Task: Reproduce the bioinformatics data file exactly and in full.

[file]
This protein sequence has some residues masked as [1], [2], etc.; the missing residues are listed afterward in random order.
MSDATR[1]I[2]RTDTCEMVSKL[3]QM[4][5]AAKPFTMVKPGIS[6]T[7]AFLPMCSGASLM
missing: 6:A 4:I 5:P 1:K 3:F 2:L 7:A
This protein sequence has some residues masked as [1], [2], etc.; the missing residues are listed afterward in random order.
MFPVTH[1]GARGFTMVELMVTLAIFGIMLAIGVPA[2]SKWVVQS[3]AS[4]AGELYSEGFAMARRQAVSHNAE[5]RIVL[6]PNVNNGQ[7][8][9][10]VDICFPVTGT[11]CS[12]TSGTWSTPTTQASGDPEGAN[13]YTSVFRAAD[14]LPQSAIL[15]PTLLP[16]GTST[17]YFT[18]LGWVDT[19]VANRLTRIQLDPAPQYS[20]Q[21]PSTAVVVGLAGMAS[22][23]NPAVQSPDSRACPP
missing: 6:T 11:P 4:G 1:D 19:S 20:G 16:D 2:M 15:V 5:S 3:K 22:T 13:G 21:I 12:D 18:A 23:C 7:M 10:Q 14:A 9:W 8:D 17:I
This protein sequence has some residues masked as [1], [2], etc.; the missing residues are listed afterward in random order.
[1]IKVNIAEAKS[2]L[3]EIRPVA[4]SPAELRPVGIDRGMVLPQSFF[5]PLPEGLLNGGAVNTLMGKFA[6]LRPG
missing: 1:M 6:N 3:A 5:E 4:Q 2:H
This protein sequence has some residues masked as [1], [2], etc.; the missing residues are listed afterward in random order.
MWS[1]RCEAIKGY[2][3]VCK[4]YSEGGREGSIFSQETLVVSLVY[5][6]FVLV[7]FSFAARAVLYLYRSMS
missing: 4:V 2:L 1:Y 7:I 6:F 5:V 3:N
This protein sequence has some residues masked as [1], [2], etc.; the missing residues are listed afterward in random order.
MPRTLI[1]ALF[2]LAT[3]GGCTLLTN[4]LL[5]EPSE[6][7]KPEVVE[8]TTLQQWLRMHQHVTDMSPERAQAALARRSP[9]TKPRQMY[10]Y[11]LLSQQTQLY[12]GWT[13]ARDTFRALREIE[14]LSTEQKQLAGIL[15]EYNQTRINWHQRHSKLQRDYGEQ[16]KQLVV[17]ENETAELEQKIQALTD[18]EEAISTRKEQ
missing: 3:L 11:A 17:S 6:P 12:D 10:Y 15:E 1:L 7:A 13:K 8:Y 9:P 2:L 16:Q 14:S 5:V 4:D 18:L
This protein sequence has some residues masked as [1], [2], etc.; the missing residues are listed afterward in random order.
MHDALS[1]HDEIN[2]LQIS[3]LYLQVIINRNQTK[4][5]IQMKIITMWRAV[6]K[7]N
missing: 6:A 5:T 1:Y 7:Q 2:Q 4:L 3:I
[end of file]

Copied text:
This protein sequence has some residues masked as [1], [2], etc.; the missing residues are listed afterward in random order.
MSDATR[1]I[2]RTDTCEMVSKL[3]QM[4][5]AAKPFTMVKPGIS[6]T[7]AFLPMCSGASLM
missing: 6:A 4:I 5:P 1:K 3:F 2:L 7:A
This protein sequence has some residues masked as [1], [2], etc.; the missing residues are listed afterward in random order.
MFPVTH[1]GARGFTMVELMVTLAIFGIMLAIGVPA[2]SKWVVQS[3]AS[4]AGELYSEGFAMARRQAVSHNAE[5]RIVL[6]PNVNNGQ[7][8][9][10]VDICFPVTGT[11]CS[12]TSGTWSTPTTQASGDPEGAN[13]YTSVFRAAD[14]LPQSAIL[15]PTLLP[16]GTST[17]YFT[18]LGWVDT[19]VANRLTRIQLDPAPQYS[20]Q[21]PSTAVVVGLAGMAS[22][23]NPAVQSPDSRACPP
missing: 6:T 11:P 4:G 1:D 19:S 20:G 16:D 2:M 15:V 5:S 3:K 22:T 13:G 21:I 12:D 18:A 23:C 7:M 10:Q 14:A 9:W 8:D 17:I
This protein sequence has some residues masked as [1], [2], etc.; the missing residues are listed afterward in random order.
[1]IKVNIAEAKS[2]L[3]EIRPVA[4]SPAELRPVGIDRGMVLPQSFF[5]PLPEGLLNGGAVNTLMGKFA[6]LRPG
missing: 1:M 6:N 3:A 5:E 4:Q 2:H
This protein sequence has some residues masked as [1], [2], etc.; the missing residues are listed afterward in random order.
MWS[1]RCEAIKGY[2][3]VCK[4]YSEGGREGSIFSQETLVVSLVY[5][6]FVLV[7]FSFAARAVLYLYRSMS
missing: 4:V 2:L 1:Y 7:I 6:F 5:V 3:N
This protein sequence has some residues masked as [1], [2], etc.; the missing residues are listed afterward in random order.
MPRTLI[1]ALF[2]LAT[3]GGCTLLTN[4]LL[5]EPSE[6][7]KPEVVE[8]TTLQQWLRMHQHVTDMSPERAQAALARRSP[9]TKPRQMY[10]Y[11]LLSQQTQLY[12]GWT[13]ARDTFRALREIE[14]LSTEQKQLAGIL[15]EYNQTRINWHQRHSKLQRDYGEQ[16]KQLVV[17]ENETAELEQKIQALTD[18]EEAISTRKEQ
missing: 3:L 11:A 17:S 6:P 12:D 10:Y 15:E 1:L 7:A 13:K 8:Y 9:P 2:L 16:Q 14:S 5:V 4:D 18:L
This protein sequence has some residues masked as [1], [2], etc.; the missing residues are listed afterward in random order.
MHDALS[1]HDEIN[2]LQIS[3]LYLQVIINRNQTK[4][5]IQMKIITMWRAV[6]K[7]N
missing: 6:A 5:T 1:Y 7:Q 2:Q 4:L 3:I